Davis Logsdon, who supervised the poll for the University of Minnesota, said that next Tuesday should be “a big night for oligarchs” and that both houses of Congress can be expected to grovel at the feet of their money-gushing paymasters for at least the next two years.
Calling the billionaires’ upcoming electoral romp “historic,” Logsdon said, “We have not seen the super-rich maintain such a vise-like grip on the government since the days immediately preceding the French Revolution.”
The days of old are back again. Maybe they never left. I’m speaking about voting. I had the good fortune of growing up on the lower west side of Buffalo, Virginia Street to be precise.
Election day, or voting day, was like the Mardi Gras. The men who worked in construction took the day off to vote and they voted at least 6 or more times for the same candidate. I remember working in a garage that served as a gathering spot for the men on Election day. My job was to clean up the glasses of beer and plates of spaghetti and meat balls. When the men came back from voting they would tell stories about how easy it was to vote as many times as they wanted. The delight of this feast wasn’t only electing the crooks who were up for a vote, but to drink all the different neighbors home made wines. As the day proceed into for these group grew more and more drunk but they did their “job.” They voted for the crooks the party boss told them to vote in.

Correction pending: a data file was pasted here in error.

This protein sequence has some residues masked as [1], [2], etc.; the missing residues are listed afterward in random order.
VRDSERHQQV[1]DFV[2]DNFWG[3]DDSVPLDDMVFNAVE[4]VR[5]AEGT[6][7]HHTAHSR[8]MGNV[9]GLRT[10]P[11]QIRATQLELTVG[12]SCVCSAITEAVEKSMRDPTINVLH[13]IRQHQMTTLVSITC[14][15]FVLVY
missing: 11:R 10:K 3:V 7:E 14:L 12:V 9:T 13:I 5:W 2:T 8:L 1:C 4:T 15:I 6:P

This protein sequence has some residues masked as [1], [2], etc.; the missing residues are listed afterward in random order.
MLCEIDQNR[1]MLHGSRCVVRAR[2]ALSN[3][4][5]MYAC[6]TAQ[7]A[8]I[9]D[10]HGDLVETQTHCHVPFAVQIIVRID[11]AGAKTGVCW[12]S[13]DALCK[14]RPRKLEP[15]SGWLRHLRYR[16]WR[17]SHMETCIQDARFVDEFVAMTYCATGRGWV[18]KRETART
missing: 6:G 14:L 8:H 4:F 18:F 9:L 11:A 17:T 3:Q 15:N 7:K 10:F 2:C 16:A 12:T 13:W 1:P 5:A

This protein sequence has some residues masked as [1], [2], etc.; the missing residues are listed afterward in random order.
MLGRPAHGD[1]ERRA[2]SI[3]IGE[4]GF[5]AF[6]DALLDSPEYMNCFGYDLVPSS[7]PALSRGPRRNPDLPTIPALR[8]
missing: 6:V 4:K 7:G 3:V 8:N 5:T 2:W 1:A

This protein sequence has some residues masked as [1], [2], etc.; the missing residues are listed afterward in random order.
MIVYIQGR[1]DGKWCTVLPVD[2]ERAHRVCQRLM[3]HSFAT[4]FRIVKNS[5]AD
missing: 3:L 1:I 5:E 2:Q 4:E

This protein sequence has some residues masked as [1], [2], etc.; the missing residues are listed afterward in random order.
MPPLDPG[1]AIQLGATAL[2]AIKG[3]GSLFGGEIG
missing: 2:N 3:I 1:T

Let’s jump ahead to 2014. What has changed?
The public is saturated with commercials informing the people that most of the candidates have broken the law. Some halted an investigation designed to clean up Albany, others rigged elections. One candidate forged names on his petition to get on the ballot. In court his attorney license was taken away for 30 days.
Along with these crimes many others were exposed. Money passed hands which was never recorded. The judges made deals begin then so two outstanding judges didn’t get cross endorsed. In the last election over $119,000.disappeared and was never recovered.
These are two very different times in our history and little, if anything has changed, even voting machines are still being tampered with.
Whoever we pick, we have a very poor crop of losers to chose from.